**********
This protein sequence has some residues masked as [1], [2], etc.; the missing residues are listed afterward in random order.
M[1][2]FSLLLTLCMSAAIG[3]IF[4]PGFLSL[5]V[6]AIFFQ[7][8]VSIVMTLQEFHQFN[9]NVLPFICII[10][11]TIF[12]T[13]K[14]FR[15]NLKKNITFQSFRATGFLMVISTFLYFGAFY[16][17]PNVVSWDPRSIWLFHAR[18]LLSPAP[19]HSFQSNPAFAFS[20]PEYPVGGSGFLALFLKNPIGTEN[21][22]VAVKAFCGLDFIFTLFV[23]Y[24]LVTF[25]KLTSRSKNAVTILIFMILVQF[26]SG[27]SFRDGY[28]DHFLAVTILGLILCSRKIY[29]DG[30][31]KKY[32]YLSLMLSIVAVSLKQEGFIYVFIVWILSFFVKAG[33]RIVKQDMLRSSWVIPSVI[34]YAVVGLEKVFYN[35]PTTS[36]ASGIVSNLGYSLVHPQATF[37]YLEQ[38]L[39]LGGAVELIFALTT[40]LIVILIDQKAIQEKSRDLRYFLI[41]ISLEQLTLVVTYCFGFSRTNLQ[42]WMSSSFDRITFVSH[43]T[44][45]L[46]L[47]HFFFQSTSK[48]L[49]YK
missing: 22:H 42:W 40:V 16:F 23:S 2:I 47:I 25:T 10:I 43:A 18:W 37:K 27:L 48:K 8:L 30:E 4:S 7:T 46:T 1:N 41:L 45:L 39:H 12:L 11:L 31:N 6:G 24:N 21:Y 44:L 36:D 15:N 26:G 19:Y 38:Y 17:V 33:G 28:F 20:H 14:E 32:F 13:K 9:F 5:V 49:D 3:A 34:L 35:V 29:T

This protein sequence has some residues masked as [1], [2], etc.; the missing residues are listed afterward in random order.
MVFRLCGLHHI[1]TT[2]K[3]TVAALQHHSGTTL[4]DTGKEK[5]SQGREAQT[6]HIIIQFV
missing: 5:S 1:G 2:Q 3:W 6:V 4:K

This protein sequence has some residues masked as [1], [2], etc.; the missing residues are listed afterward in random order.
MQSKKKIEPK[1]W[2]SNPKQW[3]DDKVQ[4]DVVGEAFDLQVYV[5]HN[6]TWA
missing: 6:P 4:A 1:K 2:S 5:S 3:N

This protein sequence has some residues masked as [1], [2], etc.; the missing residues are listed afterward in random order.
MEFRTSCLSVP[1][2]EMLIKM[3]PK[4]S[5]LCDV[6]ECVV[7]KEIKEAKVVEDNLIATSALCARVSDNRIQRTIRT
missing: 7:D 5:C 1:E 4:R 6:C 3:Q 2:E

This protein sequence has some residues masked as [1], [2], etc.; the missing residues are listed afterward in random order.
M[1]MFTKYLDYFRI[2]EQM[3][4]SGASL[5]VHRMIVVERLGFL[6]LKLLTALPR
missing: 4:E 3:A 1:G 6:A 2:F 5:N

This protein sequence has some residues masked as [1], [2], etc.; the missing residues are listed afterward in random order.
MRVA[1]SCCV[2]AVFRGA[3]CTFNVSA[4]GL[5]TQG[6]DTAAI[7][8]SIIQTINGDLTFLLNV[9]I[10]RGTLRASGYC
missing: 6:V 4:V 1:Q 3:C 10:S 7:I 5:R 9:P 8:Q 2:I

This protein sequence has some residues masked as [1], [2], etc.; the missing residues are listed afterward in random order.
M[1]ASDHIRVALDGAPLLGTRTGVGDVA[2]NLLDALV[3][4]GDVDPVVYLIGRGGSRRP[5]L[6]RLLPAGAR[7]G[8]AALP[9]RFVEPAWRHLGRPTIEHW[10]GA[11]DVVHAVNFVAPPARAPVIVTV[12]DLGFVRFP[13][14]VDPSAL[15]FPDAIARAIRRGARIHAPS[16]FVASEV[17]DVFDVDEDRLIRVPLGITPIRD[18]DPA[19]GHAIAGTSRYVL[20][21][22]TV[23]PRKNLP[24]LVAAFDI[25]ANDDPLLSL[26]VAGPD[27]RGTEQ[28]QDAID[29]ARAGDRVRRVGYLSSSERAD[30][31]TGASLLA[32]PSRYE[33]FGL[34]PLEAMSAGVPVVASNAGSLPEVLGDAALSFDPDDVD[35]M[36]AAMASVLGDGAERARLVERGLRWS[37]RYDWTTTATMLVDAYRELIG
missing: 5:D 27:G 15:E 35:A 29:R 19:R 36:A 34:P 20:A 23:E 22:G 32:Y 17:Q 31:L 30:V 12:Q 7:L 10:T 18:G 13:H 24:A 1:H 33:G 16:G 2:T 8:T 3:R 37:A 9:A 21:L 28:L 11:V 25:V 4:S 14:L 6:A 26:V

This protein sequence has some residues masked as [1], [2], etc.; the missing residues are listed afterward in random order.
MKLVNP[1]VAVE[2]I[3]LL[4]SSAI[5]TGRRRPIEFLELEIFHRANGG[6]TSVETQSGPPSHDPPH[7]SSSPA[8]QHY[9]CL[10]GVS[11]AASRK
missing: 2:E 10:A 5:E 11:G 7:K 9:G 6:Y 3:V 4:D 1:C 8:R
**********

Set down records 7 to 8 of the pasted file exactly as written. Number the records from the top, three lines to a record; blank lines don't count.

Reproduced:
This protein sequence has some residues masked as [1], [2], etc.; the missing residues are listed afterward in random order.
M[1]ASDHIRVALDGAPLLGTRTGVGDVA[2]NLLDALV[3][4]GDVDPVVYLIGRGGSRRP[5]L[6]RLLPAGAR[7]G[8]AALP[9]RFVEPAWRHLGRPTIEHW[10]GA[11]DVVHAVNFVAPPARAPVIVTV[12]DLGFVRFP[13][14]VDPSAL[15]FPDAIARAIRRGARIHAPS[16]FVASEV[17]DVFDVDEDRLIRVPLGITPIRD[18]DPA[19]GHAIAGTSRYVL[20][21][22]TV[23]PRKNLP[24]LVAAFDI[25]ANDDPLLSL[26]VAGPD[27]RGTEQ[28]QDAID[29]ARAGDRVRRVGYLSSSERAD[30][31]TGASLLA[32]PSRYE[33]FGL[34]PLEAMSAGVPVVASNAGSLPEVLGDAALSFDPDDVD[35]M[36]AAMASVLGDGAERARLVERGLRWS[37]RYDWTTTATMLVDAYRELIG
missing: 5:D 27:G 15:E 35:A 29:R 19:R 36:A 34:P 20:A 23:E 22:G 32:Y 17:Q 31:L 30:V 12:Q 7:L 10:T 18:G 13:H 24:A 1:H 33:G 16:G 2:T 8:T 3:R 37:A 9:A 21:L 28:L 11:V 25:V 4:S 14:L 6:A 26:V

This protein sequence has some residues masked as [1], [2], etc.; the missing residues are listed afterward in random order.
MKLVNP[1]VAVE[2]I[3]LL[4]SSAI[5]TGRRRPIEFLELEIFHRANGG[6]TSVETQSGPPSHDPPH[7]SSSPA[8]QHY[9]CL[10]GVS[11]AASRK
missing: 2:E 10:A 5:E 11:G 7:K 9:G 6:Y 3:V 4:D 1:C 8:R